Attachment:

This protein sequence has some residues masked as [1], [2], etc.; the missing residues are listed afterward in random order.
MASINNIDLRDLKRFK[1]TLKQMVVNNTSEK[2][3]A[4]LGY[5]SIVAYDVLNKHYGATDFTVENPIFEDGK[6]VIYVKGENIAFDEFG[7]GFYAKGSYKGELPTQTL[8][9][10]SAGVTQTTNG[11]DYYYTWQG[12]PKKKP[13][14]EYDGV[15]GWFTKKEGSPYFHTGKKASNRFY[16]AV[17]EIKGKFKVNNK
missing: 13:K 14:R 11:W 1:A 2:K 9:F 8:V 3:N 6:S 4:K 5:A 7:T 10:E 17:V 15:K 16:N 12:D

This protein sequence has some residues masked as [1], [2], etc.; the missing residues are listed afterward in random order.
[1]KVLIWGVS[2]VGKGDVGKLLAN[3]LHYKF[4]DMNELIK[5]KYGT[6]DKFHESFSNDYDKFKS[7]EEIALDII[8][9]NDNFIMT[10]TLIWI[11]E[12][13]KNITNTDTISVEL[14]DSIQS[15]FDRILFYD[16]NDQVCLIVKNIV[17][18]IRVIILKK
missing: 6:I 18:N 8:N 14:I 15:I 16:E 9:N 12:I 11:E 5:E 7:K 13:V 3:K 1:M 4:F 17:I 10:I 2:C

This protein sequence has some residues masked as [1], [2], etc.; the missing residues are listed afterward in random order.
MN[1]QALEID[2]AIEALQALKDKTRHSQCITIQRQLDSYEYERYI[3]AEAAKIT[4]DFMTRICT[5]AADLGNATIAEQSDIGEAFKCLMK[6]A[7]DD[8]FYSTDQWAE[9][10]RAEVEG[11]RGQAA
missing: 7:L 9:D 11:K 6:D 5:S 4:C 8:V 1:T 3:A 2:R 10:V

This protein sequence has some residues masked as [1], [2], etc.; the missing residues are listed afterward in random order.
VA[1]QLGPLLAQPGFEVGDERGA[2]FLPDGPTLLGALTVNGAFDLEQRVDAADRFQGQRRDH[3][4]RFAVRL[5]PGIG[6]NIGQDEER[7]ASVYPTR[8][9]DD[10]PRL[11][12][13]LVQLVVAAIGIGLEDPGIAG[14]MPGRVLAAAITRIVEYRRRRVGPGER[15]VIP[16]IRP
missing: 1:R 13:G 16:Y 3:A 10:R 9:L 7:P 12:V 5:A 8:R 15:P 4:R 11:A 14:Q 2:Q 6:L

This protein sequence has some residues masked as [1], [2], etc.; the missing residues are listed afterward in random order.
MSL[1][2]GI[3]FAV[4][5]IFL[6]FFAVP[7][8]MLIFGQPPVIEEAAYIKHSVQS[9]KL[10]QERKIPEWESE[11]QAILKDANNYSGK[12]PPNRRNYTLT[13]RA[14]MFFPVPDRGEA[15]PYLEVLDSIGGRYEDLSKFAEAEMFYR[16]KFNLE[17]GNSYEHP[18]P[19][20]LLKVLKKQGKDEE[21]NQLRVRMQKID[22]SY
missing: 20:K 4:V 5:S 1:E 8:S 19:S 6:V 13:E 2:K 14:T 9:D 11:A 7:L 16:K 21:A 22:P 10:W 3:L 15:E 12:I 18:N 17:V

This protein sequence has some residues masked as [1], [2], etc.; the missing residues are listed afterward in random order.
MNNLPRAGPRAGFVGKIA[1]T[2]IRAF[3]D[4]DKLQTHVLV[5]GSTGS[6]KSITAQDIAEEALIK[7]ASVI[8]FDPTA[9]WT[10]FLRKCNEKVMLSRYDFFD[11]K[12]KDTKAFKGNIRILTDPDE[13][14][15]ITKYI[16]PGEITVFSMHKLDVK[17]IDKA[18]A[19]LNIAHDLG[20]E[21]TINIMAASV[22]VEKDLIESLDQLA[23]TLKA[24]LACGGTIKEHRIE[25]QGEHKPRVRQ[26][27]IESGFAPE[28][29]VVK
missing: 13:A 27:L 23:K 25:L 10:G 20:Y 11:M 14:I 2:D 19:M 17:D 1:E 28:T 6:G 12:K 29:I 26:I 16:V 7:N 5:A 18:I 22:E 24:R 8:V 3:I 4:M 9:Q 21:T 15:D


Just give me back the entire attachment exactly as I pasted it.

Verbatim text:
This protein sequence has some residues masked as [1], [2], etc.; the missing residues are listed afterward in random order.
MASINNIDLRDLKRFK[1]TLKQMVVNNTSEK[2][3]A[4]LGY[5]SIVAYDVLNKHYGATDFTVENPIFEDGK[6]VIYVKGENIAFDEFG[7]GFYAKGSYKGELPTQTL[8][9][10]SAGVTQTTNG[11]DYYYTWQG[12]PKKKP[13][14]EYDGV[15]GWFTKKEGSPYFHTGKKASNRFY[16]AV[17]EIKGKFKVNNK
missing: 13:K 14:R 11:W 1:A 2:K 9:F 8:V 3:N 6:S 4:K 5:A 7:T 10:E 17:V 15:K 16:N 12:D

This protein sequence has some residues masked as [1], [2], etc.; the missing residues are listed afterward in random order.
[1]KVLIWGVS[2]VGKGDVGKLLAN[3]LHYKF[4]DMNELIK[5]KYGT[6]DKFHESFSNDYDKFKS[7]EEIALDII[8][9]NDNFIMT[10]TLIWI[11]E[12][13]KNITNTDTISVEL[14]DSIQS[15]FDRILFYD[16]NDQVCLIVKNIV[17][18]IRVIILKK
missing: 6:I 18:N 8:N 14:I 15:I 16:E 9:N 12:I 11:E 5:E 7:K 13:V 3:K 1:M 4:F 17:I 10:I 2:C

This protein sequence has some residues masked as [1], [2], etc.; the missing residues are listed afterward in random order.
MN[1]QALEID[2]AIEALQALKDKTRHSQCITIQRQLDSYEYERYI[3]AEAAKIT[4]DFMTRICT[5]AADLGNATIAEQSDIGEAFKCLMK[6]A[7]DD[8]FYSTDQWAE[9][10]RAEVEG[11]RGQAA
missing: 7:L 9:D 11:K 6:D 5:S 4:C 8:V 1:T 3:A 2:R 10:V

This protein sequence has some residues masked as [1], [2], etc.; the missing residues are listed afterward in random order.
VA[1]QLGPLLAQPGFEVGDERGA[2]FLPDGPTLLGALTVNGAFDLEQRVDAADRFQGQRRDH[3][4]RFAVRL[5]PGIG[6]NIGQDEER[7]ASVYPTR[8][9]DD[10]PRL[11][12][13]LVQLVVAAIGIGLEDPGIAG[14]MPGRVLAAAITRIVEYRRRRVGPGER[15]VIP[16]IRP
missing: 1:R 13:G 16:Y 3:A 10:R 9:L 7:P 12:V 5:A 8:R 15:P 4:R 11:A 14:Q 2:Q 6:L

This protein sequence has some residues masked as [1], [2], etc.; the missing residues are listed afterward in random order.
MSL[1][2]GI[3]FAV[4][5]IFL[6]FFAVP[7][8]MLIFGQPPVIEEAAYIKHSVQS[9]KL[10]QERKIPEWESE[11]QAILKDANNYSGK[12]PPNRRNYTLT[13]RA[14]MFFPVPDRGEA[15]PYLEVLDSIGGRYEDLSKFAEAEMFYR[16]KFNLE[17]GNSYEHP[18]P[19][20]LLKVLKKQGKDEE[21]NQLRVRMQKID[22]SY
missing: 20:K 4:V 5:S 1:E 8:S 19:S 6:V 13:E 2:K 14:T 9:D 11:A 7:L 16:K 21:A 22:P 10:W 3:L 15:E 12:I 18:N 17:V

This protein sequence has some residues masked as [1], [2], etc.; the missing residues are listed afterward in random order.
MNNLPRAGPRAGFVGKIA[1]T[2]IRAF[3]D[4]DKLQTHVLV[5]GSTGS[6]KSITAQDIAEEALIK[7]ASVI[8]FDPTA[9]WT[10]FLRKCNEKVMLSRYDFFD[11]K[12]KDTKAFKGNIRILTDPDE[13][14][15]ITKYI[16]PGEITVFSMHKLDVK[17]IDKA[18]A[19]LNIAHDLG[20]E[21]TINIMAASV[22]VEKDLIESLDQLA[23]TLKA[24]LACGGTIKEHRIE[25]QGEHKPRVRQ[26][27]IESGFAPE[28][29]VVK
missing: 13:A 27:L 23:K 25:L 10:G 20:Y 11:M 14:I 2:D 19:M 17:D 1:E 28:T 6:G 12:K 29:I 26:I 16:V 7:N 5:A 18:I 22:E 24:R 8:V 3:I 4:M 9:Q 21:T 15:D